When measuring the size of federal spending, it is standard practice to measure spending as a percent of Gross Domestic Product (GDP). However, there are times when measuring the nominal dollar amount of federal spending is the more relevant measure–as I did in my recent post “Fiscal Cliff Solved? Not Without Spending Cuts.”
It is that surge in spending that has resulted in the trillion dollar deficits in recent years. According to the most recent data from the Congressional Budget Office (CBO), gross federal debt in 2012 stood at $16.048 trillion. The debt is projected to grow by 63 percent to $26.079 trillion in 2023.
When it comes to debt, it is the amount that matters the most. Why? Because Uncle Sam pays interest on the nominal value of debt. In 2012, Uncle Sam paid $223 billion in interest and is projected to grow nearly 3-fold by 2023 to $857 billion (which will be more than the $731 billion Uncle Sam will spend for defense).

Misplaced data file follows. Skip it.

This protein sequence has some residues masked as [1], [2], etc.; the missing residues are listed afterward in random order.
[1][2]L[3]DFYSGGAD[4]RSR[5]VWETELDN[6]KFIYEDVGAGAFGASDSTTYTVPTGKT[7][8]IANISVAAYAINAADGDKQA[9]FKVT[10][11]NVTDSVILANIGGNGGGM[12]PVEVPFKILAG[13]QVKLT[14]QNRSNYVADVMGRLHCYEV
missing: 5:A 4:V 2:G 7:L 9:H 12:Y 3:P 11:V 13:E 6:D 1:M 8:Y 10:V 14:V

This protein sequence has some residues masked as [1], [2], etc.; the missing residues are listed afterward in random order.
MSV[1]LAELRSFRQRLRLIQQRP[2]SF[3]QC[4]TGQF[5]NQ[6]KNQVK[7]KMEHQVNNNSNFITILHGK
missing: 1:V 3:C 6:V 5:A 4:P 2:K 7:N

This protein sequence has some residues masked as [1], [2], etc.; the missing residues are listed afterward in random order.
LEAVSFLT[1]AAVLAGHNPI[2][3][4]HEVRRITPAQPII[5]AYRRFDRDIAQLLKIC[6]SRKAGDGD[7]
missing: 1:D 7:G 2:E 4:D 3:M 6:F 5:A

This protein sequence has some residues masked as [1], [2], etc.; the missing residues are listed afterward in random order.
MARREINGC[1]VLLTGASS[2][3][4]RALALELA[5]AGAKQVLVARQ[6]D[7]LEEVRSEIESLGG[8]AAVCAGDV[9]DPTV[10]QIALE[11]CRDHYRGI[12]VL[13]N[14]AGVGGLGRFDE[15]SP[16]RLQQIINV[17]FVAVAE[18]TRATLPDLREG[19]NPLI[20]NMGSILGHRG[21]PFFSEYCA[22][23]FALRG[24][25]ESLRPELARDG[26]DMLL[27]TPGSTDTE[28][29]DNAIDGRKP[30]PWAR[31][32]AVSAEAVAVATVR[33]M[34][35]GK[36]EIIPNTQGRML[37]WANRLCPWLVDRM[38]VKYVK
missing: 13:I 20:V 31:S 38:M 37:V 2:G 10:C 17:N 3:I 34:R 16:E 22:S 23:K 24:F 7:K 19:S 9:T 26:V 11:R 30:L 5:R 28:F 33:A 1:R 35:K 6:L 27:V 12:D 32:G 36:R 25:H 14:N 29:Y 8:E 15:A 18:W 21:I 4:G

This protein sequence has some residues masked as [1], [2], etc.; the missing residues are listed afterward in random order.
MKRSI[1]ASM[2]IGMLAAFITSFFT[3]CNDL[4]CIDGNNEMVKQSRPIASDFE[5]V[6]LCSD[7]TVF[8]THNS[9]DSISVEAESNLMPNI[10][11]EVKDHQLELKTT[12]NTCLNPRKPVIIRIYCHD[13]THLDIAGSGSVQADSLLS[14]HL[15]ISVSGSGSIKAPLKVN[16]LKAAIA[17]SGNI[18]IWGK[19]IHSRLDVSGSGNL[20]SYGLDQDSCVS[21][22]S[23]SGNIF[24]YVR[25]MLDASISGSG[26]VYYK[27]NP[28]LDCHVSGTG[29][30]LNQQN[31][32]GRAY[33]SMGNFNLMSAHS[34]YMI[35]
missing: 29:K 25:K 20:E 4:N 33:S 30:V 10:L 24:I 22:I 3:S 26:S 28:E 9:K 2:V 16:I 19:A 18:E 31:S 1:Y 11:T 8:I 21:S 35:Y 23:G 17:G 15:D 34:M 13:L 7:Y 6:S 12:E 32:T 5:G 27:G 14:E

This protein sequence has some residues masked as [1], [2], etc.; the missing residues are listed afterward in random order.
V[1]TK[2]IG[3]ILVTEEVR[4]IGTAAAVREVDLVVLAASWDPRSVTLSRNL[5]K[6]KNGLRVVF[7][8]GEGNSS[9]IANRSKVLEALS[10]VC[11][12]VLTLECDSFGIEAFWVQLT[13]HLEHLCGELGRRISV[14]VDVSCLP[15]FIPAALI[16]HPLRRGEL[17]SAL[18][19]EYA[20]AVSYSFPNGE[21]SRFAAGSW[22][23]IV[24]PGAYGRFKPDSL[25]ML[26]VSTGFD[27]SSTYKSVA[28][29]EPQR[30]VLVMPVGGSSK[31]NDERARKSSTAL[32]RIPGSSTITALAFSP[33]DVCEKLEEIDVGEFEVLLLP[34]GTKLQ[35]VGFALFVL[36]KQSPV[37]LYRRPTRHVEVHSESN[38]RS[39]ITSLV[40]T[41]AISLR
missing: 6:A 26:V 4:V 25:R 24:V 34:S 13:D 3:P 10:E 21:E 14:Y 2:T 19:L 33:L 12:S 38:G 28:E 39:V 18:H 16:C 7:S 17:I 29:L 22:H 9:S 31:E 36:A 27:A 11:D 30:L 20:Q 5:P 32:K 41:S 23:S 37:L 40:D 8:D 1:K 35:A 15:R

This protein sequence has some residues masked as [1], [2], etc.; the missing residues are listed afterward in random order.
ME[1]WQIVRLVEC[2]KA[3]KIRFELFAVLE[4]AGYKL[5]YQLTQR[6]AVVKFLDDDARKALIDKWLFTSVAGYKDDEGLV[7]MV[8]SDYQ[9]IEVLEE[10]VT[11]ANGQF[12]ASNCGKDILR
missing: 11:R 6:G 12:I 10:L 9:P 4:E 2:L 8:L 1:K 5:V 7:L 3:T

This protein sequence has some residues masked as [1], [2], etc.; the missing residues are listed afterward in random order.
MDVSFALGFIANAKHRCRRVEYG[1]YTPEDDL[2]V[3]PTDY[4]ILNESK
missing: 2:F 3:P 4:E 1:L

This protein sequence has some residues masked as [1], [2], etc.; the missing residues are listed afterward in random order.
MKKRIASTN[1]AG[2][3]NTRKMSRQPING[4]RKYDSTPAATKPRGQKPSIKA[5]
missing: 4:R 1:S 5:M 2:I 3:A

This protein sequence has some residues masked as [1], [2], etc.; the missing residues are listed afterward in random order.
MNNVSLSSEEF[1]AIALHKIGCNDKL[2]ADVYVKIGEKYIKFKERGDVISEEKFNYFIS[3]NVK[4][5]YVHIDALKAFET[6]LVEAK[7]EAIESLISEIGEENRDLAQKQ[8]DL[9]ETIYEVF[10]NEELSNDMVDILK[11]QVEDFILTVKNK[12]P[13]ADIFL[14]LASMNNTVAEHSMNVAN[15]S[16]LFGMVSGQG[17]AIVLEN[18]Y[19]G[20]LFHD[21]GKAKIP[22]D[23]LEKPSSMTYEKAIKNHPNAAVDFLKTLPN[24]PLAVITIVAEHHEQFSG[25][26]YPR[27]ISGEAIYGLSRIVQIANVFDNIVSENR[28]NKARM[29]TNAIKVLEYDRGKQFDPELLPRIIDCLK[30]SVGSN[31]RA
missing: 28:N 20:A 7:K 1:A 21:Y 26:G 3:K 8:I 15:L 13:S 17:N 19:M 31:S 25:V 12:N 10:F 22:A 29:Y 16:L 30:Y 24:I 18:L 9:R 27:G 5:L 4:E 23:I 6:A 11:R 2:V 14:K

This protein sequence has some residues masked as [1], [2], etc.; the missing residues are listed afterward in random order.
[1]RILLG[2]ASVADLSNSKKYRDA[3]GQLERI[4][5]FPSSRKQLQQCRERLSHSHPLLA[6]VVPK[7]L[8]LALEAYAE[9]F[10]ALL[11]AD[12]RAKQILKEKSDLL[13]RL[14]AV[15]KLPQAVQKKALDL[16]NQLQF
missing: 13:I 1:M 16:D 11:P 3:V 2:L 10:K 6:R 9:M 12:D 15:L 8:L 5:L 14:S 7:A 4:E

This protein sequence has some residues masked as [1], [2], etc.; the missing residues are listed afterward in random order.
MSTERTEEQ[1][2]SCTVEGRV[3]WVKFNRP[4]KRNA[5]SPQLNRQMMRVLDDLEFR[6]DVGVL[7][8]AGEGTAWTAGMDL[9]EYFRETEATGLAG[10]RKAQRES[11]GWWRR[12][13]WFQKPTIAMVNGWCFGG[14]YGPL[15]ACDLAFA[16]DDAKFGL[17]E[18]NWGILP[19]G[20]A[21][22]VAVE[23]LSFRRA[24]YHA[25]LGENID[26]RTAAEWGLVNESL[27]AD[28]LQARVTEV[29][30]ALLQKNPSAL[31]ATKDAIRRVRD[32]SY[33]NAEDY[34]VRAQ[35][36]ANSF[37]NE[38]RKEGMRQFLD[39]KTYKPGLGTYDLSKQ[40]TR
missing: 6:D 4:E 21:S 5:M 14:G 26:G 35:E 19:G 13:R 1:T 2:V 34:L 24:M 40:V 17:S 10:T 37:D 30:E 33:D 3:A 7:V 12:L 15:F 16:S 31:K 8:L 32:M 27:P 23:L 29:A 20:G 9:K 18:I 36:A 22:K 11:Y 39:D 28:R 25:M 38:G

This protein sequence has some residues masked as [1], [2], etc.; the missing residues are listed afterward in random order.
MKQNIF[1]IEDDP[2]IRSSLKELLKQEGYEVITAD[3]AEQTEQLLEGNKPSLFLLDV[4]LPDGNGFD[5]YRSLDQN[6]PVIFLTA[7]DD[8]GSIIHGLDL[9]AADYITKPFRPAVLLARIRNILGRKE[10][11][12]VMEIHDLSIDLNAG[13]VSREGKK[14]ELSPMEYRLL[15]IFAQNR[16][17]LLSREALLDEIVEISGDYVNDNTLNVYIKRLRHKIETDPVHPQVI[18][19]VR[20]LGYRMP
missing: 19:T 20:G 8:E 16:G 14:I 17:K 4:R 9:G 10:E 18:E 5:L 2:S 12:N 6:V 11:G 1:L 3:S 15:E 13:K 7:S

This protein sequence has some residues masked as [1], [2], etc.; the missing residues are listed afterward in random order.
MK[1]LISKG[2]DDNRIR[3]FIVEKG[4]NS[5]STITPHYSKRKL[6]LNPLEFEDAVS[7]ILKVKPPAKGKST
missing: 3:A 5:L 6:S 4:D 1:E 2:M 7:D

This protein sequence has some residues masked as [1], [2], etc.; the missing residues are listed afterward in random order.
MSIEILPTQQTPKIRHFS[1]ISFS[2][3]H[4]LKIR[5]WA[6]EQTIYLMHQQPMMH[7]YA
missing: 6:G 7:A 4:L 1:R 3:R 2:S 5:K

Of course, Uncle Sam’s interest bill is dependent on the interest rate–higher interest rates also mean higher interest payments. CBO’s forecast only assumes that interest rates return to their historical average of approximately 5.2 percent. However, what happens if interest rates go higher than that? A scenario that is very likely given the large amounts of newly printed dollars.
The chart below shows the results of a CBO interest rate analysis, updated by the Mercatus Center, that finds interest payments would climb over $2 trillion, per year by 2021 and beyond if interest rates were to climb to the average seen in the 1980s (over 10 percent). This would be higher than Uncle Sam’s spending on all entitlements (Social Security, Medicaid, Medicare, etc.) of $1.845 trillion in 2023.
This ticking interest payment time bomb is why it is not enough to simply let the deficit fall as a percent of GDP. The deficit needs to fall to zero dollars ASAP. As I will explore in future posts, doing so will mean tackling entitlements. Unfortunately, President Obama has all but taken entitlement reform off the table which only serves to keep the time bomb ticking . . . tick tock, tick tock.